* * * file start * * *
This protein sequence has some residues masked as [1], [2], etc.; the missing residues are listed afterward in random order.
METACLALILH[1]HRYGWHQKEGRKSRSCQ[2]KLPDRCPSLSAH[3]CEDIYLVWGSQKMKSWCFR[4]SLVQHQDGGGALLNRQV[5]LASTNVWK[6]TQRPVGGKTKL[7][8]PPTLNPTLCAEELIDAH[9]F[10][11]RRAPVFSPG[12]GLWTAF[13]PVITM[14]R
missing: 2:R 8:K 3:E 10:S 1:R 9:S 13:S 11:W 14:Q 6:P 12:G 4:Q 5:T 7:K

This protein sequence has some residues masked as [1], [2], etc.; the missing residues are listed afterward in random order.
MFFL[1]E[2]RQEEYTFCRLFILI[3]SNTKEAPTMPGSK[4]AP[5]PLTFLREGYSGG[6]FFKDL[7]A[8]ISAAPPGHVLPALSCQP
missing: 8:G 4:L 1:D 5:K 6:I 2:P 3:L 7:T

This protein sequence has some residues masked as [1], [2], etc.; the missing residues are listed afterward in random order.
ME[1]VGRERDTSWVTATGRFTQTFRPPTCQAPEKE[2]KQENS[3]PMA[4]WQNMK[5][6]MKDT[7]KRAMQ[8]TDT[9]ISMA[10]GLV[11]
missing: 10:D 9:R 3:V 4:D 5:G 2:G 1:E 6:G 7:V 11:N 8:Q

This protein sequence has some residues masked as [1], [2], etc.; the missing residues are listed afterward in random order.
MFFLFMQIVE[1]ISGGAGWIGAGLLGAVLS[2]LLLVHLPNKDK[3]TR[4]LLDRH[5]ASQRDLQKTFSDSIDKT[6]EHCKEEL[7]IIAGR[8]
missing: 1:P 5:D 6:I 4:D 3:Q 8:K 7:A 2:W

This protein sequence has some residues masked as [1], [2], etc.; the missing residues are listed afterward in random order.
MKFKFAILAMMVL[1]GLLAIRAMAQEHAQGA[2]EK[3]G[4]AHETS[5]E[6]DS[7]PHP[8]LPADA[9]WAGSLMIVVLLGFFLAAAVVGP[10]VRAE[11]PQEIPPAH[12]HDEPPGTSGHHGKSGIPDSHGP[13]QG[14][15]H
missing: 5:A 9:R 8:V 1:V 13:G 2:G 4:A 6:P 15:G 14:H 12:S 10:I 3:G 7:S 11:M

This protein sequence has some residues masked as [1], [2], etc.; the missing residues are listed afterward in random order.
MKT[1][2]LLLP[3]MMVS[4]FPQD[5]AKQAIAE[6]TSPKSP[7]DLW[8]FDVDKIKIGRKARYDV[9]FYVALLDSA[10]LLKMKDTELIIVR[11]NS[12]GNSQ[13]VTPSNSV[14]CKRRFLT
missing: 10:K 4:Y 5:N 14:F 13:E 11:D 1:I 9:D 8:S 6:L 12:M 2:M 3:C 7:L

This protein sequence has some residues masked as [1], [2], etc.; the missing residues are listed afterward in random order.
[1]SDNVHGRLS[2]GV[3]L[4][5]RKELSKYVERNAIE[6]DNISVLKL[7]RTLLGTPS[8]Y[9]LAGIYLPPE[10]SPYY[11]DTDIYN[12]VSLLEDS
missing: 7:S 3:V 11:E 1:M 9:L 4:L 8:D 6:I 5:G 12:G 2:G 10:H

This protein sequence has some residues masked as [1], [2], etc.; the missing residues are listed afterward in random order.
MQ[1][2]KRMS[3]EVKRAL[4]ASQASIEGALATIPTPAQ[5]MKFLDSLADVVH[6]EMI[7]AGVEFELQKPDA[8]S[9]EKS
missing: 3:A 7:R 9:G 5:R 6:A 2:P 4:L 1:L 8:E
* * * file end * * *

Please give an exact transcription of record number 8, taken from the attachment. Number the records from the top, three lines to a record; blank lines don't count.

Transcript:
This protein sequence has some residues masked as [1], [2], etc.; the missing residues are listed afterward in random order.
MQ[1][2]KRMS[3]EVKRAL[4]ASQASIEGALATIPTPAQ[5]MKFLDSLADVVH[6]EMI[7]AGVEFELQKPDA[8]S[9]EKS
missing: 3:A 7:R 9:G 5:R 6:A 2:P 4:L 1:L 8:E